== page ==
By way of reporter, Stephanie Hemphill, we’ve got more numbers on the computer energy usage in Minnesota (see Baby Steps at the Capitol).
According to Jim Schwartz, at the Department of Administration
Computers use 5-8% of all electricity the state uses.
The state has 32,000 computers.
Average use is 3.1 kwh/day.
That’s $1.6 million year for computers.
Aiming for 20% reduction, assuming Energy Star 4, yields 19,840 kw, saving $32,000, eliminating 6.4 million pounds carbon dioxide emissions.
This means that at Gov. Pawlenty’s rate of buying 4,000 computers a year, they’re replacing computers at the rate of every 8 years. Still, when you’re talking about replacing old computers with new ones, which you have to do anyway because they’re….well… old and inefficient, and can’t run Warcraft, the savings is automatic, because of the improved technology. It’s a no-brainer improvement; it requires no sacrifice.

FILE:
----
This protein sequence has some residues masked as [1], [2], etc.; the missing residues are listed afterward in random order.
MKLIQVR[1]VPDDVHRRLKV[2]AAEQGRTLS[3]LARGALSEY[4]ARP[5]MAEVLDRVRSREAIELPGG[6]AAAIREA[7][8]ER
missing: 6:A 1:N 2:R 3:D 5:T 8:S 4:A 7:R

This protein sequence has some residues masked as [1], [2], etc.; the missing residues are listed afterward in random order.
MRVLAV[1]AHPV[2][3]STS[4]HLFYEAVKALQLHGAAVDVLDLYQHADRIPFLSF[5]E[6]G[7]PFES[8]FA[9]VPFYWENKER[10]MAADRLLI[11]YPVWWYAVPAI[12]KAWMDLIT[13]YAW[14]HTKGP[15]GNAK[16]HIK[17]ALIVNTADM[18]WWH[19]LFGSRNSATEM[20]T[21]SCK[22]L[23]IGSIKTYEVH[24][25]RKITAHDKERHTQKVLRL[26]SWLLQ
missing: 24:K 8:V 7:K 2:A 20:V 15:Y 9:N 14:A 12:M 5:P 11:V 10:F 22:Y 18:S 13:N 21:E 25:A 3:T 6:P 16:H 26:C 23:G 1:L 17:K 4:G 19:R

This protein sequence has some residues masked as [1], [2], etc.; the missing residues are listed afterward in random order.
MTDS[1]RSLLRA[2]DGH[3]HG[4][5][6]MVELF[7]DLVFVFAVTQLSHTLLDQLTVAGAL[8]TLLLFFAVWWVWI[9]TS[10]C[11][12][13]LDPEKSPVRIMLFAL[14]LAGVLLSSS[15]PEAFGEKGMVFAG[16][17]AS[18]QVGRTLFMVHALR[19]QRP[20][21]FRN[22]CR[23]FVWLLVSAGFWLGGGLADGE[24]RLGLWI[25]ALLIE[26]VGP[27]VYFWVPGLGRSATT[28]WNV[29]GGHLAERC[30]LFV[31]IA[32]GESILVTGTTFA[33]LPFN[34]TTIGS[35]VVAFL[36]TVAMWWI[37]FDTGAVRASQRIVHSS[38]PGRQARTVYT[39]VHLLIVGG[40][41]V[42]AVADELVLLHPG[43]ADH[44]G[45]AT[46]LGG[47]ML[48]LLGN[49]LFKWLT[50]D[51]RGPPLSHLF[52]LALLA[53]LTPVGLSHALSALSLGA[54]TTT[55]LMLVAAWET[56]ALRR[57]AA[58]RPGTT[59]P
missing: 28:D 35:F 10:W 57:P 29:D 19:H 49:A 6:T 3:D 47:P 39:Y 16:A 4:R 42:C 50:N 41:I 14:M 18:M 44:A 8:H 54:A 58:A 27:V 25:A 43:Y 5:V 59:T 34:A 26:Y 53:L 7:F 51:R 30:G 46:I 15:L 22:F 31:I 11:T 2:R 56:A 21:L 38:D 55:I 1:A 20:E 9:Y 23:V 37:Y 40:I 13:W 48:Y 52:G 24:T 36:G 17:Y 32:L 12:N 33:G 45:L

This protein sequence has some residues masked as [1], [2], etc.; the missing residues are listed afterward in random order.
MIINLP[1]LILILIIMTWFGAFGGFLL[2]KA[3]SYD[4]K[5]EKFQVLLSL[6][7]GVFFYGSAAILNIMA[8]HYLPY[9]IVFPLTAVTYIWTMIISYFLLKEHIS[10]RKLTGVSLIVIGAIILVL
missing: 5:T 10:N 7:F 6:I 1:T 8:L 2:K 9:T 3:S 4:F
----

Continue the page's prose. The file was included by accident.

But to underscore the difficulty of addressing energy consumption is this: government grows. And energy consumption increases, even while having appliances that use less individual energy that the grumps they’re replacing. There are simply more of them. For example, look at how many government buildings have been built in St. Paul in just the last two years — I can think of three offhand. Even if the other buildings reduced their energy consumption, bringing the new buildings online offsets a significant part — if not all — of the savings.